Captain Kathryn Janeway was ahead of her time, embodying all the over-reviled toughness of Doctor Pulaski (Diana Muldaur) and adding a ferocious loyalty to her hodgepodge crew of Starfleet and Maquis exiles. The USS Voyager is flung deep into the Delta Quadrant, a virtually unknown region of space where just about every planet is a first contact world. Unfortunately, it also has the Borg. And sometimes Q shows up.

"Voyager" lays a lot of new ground for "Trek," allowing a larger exploration of the assimilation-lovin' cyborgs via Seven of Nine (Jeri Ryan). Though Seven gets a bit of the Troi effect, in that her initial bodysuit was some particular fan service, she comes into her own as one of "Trek's" best characters. Yes, the first couple of seasons are a little much. Pixie Kes is sometimes too twee, and then there's Neelix, who evokes the same exhaustion as an overabundance of Joe Pesci in "Lethal Weapon," but the evolving holographic Doctor, the wild freedom of untouched new worlds to explore, and the stubborn durability of the USS Voyager makes this a great show to revisit.

3. Star Trek: Strange New Worlds

There's some hubris in putting a brand new show this high on the list, but there's also a sense of relief around this series. From a command deck that reflects decades of new and updated special effects yet feels as rugged and simple as Kirk's old chair, to an opening theme that's the good ol' Alexander Courage theme buffed up a bit by composer Jeff Russo, this show is already proving itself to be the comfort food Trekkies need.

Anson Mount's casting as Christopher Pike may be one of the best things to come out of "Discovery," and he gives Pike both humanity and a heavy dignity. The premiere is talky — like Picard beaming down and scolding the hell out of everybody talky — with a reminder that "Trek," at its best, is always a mirror of the times we live in. A few personalities seem affronted that "Star Trek" is, once again, so forward thinking, so "liberal." They're missing the point. Pike is ready to lead his crew forward into the unknown to prove we can always be better. It's a true voyage home.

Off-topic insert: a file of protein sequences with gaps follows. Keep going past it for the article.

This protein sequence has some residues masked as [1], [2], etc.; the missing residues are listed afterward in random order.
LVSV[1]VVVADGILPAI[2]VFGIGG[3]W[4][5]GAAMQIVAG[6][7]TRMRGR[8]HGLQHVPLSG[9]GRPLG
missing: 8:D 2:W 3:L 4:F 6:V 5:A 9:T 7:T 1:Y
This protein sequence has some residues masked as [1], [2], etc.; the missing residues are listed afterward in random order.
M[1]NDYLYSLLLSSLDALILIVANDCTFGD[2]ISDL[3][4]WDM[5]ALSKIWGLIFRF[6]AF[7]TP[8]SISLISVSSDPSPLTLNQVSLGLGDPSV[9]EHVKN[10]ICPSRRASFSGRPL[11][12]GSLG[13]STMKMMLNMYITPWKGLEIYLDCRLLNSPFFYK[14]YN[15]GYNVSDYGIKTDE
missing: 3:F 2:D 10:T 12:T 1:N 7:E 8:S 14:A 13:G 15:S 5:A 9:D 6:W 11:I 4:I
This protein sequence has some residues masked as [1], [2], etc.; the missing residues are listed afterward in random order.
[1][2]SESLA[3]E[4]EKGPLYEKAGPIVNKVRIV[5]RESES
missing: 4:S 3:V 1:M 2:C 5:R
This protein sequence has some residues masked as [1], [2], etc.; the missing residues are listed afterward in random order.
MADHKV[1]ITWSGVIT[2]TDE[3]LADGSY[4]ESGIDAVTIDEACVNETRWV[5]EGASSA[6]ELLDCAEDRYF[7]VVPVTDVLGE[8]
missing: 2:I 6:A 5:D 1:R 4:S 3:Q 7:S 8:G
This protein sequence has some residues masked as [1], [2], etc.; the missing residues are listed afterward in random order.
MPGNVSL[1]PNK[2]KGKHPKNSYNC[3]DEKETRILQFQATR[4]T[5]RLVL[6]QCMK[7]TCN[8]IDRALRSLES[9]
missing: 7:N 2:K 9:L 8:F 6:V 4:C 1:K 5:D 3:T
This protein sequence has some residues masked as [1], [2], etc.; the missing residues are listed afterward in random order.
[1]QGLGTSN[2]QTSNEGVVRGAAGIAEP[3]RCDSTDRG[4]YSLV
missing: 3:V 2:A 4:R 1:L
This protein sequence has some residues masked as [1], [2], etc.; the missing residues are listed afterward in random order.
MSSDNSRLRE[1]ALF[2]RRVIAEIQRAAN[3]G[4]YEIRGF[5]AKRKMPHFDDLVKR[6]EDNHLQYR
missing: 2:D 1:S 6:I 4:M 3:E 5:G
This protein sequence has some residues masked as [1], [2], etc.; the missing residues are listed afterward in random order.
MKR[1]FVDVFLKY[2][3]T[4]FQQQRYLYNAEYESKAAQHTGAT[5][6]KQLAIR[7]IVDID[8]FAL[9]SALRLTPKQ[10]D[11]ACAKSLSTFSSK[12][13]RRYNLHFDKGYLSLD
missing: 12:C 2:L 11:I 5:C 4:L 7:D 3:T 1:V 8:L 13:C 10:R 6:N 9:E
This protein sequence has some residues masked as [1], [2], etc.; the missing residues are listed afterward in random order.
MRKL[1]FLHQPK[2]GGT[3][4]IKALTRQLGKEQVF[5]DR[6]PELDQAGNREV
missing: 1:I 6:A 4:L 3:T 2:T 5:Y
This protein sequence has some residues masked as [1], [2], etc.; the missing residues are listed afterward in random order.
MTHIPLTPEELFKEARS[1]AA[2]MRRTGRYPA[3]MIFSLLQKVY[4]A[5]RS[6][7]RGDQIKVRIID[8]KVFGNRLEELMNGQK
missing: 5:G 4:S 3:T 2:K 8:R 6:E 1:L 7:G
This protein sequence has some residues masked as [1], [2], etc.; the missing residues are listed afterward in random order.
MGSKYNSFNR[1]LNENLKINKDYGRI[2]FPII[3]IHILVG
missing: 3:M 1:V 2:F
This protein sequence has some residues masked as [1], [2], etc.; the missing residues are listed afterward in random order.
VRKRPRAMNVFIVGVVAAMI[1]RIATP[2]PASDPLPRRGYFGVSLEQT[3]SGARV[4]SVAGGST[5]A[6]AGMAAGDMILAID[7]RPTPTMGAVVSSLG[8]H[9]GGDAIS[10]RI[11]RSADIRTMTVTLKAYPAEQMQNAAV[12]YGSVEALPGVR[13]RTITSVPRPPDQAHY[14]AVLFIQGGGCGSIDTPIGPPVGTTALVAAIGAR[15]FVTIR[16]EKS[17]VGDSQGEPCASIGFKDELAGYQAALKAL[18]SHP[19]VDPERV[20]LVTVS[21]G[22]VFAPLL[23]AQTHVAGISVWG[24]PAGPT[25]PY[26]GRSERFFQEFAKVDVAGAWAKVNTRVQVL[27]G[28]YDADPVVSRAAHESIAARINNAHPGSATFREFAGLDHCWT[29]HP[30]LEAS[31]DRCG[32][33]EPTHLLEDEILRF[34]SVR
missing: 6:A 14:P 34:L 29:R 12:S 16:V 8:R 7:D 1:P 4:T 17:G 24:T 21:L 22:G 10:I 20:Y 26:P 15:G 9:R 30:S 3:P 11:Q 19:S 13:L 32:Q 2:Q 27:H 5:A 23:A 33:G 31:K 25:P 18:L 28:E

2. Star Trek: The Original Series

Without our grandpappy, none of us happy nerds would be here. Captain James T. Kirk, Science Officer Spock, Dr. McCoy, Uhuru, Chekov, Sulu, Scotty, and a host of allies and ever-disposable redshirts pioneered the exploration of strange new worlds and new civilizations. They boldly went where no one had gone before, and we've been following along for more than half a century.

From its premiere episode and throughout some tough times ("Spock's Brain" was a hell of a backhanded reward for a successful campaign to save the series), the original "Star Trek" was the light of science fiction, guiding the way for more stories, more experimental sci-fi, and a legion of diverse fans inspired by the bravery the crew of the USS Enterprise demonstrated in the face of an unknown galaxy. It's incomparable in some ways because it's the first, but age and social growth mean it's no longer No. 1. The franchise has looked back on its ancestor and demanded of itself to become even better.

1. Star Trek: The Next Generation

It's hard to do better than Jean-Luc Picard and the crew of the Enterprise-D, but the franchise should never stop trying. "The Next Generation" delivered exactly that, a generation of Starfleet captains now centuries out from Kirk's original mission but still dedicated to the promotion of diplomacy and peace across the galaxy. Unafraid to rely on complex dialogue when it counted yet full of the charm, humor, and nail-biting action of the original, the "Star Trek: The Next Generation" came into its own by the end of the second season. Even the first season is merely rugged in places. The intent to create something special was already plain.

It's a series that mixes thoughtfulness with an optimism that is never mindless. "It is possible to commit no mistakes and still lose," says Picard in "Peak Performance," a second season episode. "That is no weakness. That is life." 

Like its ancestor, there's often an ageless quality to its episodes. The footage goes grainy and the props look like styrofoam on today's high-def screens, but the stories still matter. With "Star Trek," the stories have always mattered. They're reflections on the hopes Gene Roddenberry had for humanity.